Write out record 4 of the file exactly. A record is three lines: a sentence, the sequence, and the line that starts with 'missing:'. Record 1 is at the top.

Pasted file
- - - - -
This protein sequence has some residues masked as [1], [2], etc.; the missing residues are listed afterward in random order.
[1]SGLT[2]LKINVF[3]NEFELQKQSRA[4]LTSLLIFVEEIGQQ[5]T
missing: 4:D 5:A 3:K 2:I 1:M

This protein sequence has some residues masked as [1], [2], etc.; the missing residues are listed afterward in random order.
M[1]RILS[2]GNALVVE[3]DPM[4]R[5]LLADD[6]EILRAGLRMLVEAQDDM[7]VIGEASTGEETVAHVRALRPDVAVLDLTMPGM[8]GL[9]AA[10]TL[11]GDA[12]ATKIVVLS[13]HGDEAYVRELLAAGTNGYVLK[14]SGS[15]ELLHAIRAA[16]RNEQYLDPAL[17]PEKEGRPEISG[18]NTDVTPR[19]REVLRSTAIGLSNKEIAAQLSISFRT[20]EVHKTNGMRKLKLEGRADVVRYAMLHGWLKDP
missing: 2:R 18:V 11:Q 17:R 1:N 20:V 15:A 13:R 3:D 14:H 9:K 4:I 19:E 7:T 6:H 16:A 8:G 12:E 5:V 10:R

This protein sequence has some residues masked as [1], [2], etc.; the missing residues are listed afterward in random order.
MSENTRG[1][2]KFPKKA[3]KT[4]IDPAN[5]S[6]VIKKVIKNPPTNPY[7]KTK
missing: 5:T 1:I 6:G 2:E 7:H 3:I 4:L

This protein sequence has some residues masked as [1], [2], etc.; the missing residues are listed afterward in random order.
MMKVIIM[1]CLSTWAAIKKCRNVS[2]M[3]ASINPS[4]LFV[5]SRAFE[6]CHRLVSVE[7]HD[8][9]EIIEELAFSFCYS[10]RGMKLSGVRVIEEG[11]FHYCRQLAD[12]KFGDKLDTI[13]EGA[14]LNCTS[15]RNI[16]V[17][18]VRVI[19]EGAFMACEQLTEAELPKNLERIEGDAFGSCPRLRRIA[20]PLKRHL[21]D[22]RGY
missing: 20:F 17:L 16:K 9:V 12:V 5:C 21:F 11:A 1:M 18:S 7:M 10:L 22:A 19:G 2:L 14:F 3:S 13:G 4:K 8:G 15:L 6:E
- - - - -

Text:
This protein sequence has some residues masked as [1], [2], etc.; the missing residues are listed afterward in random order.
MMKVIIM[1]CLSTWAAIKKCRNVS[2]M[3]ASINPS[4]LFV[5]SRAFE[6]CHRLVSVE[7]HD[8][9]EIIEELAFSFCYS[10]RGMKLSGVRVIEEG[11]FHYCRQLAD[12]KFGDKLDTI[13]EGA[14]LNCTS[15]RNI[16]V[17][18]VRVI[19]EGAFMACEQLTEAELPKNLERIEGDAFGSCPRLRRIA[20]PLKRHL[21]D[22]RGY
missing: 20:F 17:L 16:K 9:V 12:V 5:C 21:F 11:A 1:M 18:S 7:M 10:L 22:A 19:G 2:L 14:F 3:S 13:G 4:K 8:G 15:L 6:E